Children with additional needs are enabled to access the history curriculum through the use of adapted resources, inducing timelines and word mats, and guided learning. Children and parents use knowledge organisers to understand the learning that informs them how each unit’s learning builds on prior knowledge, the key learning, questions and vocabulary. The teachers and children use these to reflect and think, discuss and question, and assess attainments and progression.

Learning is enhanced through visits, such as The Weaver Hall Museum and the World Museum, Liverpool.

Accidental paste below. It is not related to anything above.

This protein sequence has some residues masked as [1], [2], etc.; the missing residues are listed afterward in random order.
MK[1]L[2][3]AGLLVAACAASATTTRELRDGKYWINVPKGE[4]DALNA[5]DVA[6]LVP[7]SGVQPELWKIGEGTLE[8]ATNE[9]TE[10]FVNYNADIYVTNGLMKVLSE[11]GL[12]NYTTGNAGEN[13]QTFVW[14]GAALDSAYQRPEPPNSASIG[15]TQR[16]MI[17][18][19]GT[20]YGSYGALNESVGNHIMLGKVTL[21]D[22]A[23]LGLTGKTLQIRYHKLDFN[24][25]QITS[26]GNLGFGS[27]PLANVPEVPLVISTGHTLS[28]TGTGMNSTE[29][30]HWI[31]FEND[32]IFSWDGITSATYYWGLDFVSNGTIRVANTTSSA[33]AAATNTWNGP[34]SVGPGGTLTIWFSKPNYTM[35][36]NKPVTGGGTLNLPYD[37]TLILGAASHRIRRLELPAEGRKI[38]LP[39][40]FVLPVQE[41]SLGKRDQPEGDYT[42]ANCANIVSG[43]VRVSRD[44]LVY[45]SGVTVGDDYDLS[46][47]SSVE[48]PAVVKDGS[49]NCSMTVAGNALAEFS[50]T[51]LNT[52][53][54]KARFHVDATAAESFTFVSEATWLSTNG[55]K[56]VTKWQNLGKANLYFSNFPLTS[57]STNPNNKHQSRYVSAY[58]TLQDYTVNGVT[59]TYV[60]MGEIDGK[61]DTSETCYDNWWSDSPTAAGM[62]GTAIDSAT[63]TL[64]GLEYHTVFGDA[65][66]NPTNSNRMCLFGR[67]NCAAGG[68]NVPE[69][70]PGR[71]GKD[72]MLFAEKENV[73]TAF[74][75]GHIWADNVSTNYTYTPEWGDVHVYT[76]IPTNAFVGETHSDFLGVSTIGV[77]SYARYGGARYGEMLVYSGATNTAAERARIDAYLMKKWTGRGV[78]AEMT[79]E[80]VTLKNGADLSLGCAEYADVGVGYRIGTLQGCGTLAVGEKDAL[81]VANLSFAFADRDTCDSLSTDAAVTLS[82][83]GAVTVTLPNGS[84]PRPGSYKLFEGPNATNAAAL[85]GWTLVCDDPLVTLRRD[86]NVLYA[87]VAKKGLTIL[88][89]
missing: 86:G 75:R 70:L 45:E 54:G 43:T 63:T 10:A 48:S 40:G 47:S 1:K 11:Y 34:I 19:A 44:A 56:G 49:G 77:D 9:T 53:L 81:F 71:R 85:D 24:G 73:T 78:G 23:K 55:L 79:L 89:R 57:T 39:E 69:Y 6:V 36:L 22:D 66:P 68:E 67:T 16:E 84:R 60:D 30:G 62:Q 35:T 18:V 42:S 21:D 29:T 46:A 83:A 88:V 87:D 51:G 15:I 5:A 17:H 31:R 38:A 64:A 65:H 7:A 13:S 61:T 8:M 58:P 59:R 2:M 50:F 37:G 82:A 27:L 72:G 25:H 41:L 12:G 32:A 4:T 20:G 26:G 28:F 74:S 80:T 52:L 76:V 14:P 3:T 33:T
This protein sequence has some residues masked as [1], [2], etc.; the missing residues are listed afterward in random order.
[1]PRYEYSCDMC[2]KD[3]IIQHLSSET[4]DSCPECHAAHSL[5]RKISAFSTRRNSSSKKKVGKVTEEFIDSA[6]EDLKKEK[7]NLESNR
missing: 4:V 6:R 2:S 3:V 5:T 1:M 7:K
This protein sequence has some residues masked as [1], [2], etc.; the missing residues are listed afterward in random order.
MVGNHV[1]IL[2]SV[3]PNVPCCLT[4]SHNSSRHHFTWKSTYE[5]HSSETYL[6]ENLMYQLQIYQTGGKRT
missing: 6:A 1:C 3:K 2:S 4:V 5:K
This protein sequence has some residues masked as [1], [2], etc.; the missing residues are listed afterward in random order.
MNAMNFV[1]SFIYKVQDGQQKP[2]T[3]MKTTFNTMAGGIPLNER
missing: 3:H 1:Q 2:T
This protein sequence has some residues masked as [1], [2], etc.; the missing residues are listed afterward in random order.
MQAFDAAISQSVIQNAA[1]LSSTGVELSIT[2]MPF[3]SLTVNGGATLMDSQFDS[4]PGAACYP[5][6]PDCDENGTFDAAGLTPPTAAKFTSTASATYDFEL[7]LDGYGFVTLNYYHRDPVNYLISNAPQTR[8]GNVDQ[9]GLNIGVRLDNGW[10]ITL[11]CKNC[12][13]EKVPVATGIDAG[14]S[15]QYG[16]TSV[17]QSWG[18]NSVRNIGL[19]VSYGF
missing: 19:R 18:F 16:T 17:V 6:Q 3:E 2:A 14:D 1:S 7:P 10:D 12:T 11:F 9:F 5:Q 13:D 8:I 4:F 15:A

“The term we have been focussing on WW2 as our History topic. I have really been intrigued by all of the conflict that has happened during the past. It is really exciting to learn about the different roles of the soldiers and evacuees in Great Britain. The thing I was most surprised about was how many planes there were in the RAF! Overall, the Autumn term has been packed with surprises, facts and learning opportunities.” (KS2)

The National Curriculum for history aims to ensure that all children:

● Know about changes within living memory. Where appropriate, these should be used to reveal aspects of national life.

● Learn about events beyond living memory that are significant locally, nationally or globally (eg The Great Fire of London.)

● Learn about the lives of significant individuals in the past who have contributed to local, national and international achievements.